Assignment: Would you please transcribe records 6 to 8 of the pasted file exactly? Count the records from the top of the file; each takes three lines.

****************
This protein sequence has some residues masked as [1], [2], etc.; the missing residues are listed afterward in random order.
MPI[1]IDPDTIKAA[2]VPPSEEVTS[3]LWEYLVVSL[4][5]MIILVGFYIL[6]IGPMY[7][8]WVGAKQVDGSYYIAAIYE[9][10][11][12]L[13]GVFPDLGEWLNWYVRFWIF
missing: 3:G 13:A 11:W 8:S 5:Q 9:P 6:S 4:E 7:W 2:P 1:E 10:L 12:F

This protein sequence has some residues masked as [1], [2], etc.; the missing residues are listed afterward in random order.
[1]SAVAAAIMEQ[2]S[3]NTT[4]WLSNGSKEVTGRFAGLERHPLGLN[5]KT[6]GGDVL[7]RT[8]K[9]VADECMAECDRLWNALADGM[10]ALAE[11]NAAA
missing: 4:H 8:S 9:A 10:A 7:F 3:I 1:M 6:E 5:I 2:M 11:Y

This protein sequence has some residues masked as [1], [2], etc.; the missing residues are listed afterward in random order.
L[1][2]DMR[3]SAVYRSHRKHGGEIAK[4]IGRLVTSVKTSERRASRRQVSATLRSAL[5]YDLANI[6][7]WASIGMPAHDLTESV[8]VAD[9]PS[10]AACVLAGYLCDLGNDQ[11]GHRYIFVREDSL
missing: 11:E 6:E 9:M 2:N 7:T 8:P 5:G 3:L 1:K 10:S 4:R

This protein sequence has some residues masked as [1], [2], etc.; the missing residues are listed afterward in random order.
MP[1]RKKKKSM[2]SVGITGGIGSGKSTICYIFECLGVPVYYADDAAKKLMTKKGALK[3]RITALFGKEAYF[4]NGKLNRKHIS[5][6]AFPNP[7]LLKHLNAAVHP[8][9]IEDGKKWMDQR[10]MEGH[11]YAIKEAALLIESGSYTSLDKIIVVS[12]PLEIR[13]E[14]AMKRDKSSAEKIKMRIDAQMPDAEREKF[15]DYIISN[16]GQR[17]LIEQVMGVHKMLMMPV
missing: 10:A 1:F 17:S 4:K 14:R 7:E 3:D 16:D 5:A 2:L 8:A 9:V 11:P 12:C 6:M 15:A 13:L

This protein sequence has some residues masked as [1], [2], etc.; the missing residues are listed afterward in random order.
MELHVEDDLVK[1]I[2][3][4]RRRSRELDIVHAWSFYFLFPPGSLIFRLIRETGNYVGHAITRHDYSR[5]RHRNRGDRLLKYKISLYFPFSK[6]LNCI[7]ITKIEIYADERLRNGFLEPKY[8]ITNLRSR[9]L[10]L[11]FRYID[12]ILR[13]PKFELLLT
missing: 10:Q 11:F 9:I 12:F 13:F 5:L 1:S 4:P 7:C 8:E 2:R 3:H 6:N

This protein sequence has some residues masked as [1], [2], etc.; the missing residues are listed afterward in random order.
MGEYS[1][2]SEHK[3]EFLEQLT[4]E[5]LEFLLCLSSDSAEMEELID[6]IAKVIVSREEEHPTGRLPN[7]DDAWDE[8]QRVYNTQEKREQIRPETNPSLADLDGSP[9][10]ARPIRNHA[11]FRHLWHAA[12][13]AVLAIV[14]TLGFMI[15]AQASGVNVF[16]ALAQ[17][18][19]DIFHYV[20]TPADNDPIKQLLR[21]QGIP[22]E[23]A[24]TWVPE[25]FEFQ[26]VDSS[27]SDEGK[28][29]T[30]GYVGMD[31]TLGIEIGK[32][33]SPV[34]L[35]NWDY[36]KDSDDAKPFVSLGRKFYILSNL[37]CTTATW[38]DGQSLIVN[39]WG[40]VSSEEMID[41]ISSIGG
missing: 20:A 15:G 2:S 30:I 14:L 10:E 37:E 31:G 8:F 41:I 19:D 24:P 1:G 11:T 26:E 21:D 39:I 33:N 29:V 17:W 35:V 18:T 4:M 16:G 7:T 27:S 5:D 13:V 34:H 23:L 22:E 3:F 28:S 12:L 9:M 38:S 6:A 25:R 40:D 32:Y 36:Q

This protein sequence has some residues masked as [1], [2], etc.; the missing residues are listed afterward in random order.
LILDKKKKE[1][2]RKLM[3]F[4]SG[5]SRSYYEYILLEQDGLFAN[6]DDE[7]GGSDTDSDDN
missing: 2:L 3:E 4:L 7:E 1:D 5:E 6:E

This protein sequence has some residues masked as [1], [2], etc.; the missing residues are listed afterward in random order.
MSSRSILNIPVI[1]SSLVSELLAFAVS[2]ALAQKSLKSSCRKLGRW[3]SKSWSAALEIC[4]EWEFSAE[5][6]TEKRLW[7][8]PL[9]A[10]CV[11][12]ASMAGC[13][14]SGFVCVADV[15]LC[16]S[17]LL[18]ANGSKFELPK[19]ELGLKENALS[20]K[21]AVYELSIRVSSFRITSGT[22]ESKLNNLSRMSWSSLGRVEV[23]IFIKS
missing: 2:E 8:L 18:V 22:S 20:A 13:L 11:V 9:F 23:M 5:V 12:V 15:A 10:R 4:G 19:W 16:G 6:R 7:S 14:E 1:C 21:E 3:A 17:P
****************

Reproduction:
This protein sequence has some residues masked as [1], [2], etc.; the missing residues are listed afterward in random order.
MGEYS[1][2]SEHK[3]EFLEQLT[4]E[5]LEFLLCLSSDSAEMEELID[6]IAKVIVSREEEHPTGRLPN[7]DDAWDE[8]QRVYNTQEKREQIRPETNPSLADLDGSP[9][10]ARPIRNHA[11]FRHLWHAA[12][13]AVLAIV[14]TLGFMI[15]AQASGVNVF[16]ALAQ[17][18][19]DIFHYV[20]TPADNDPIKQLLR[21]QGIP[22]E[23]A[24]TWVPE[25]FEFQ[26]VDSS[27]SDEGK[28][29]T[30]GYVGMD[31]TLGIEIGK[32][33]SPV[34]L[35]NWDY[36]KDSDDAKPFVSLGRKFYILSNL[37]CTTATW[38]DGQSLIVN[39]WG[40]VSSEEMID[41]ISSIGG
missing: 20:A 15:G 2:S 30:I 14:L 10:E 37:E 31:G 8:F 41:I 19:D 24:P 1:G 11:T 26:E 21:D 39:I 33:N 29:V 17:W 35:V 18:T 4:M 16:G 7:T 27:S 5:D 13:V 34:H 23:L 22:E 3:F 28:S 12:L 9:M 38:S 6:A 25:R 40:D 32:Y 36:Q

This protein sequence has some residues masked as [1], [2], etc.; the missing residues are listed afterward in random order.
LILDKKKKE[1][2]RKLM[3]F[4]SG[5]SRSYYEYILLEQDGLFAN[6]DDE[7]GGSDTDSDDN
missing: 2:L 3:E 4:L 7:E 1:D 5:E 6:E

This protein sequence has some residues masked as [1], [2], etc.; the missing residues are listed afterward in random order.
MSSRSILNIPVI[1]SSLVSELLAFAVS[2]ALAQKSLKSSCRKLGRW[3]SKSWSAALEIC[4]EWEFSAE[5][6]TEKRLW[7][8]PL[9]A[10]CV[11][12]ASMAGC[13][14]SGFVCVADV[15]LC[16]S[17]LL[18]ANGSKFELPK[19]ELGLKENALS[20]K[21]AVYELSIRVSSFRITSGT[22]ESKLNNLSRMSWSSLGRVEV[23]IFIKS
missing: 2:E 8:L 18:V 22:S 20:A 13:L 11:V 9:F 23:M 5:V 12:V 15:A 10:R 4:G 19:W 16:G 6:R 7:S 14:E 1:C 21:E 3:A 17:P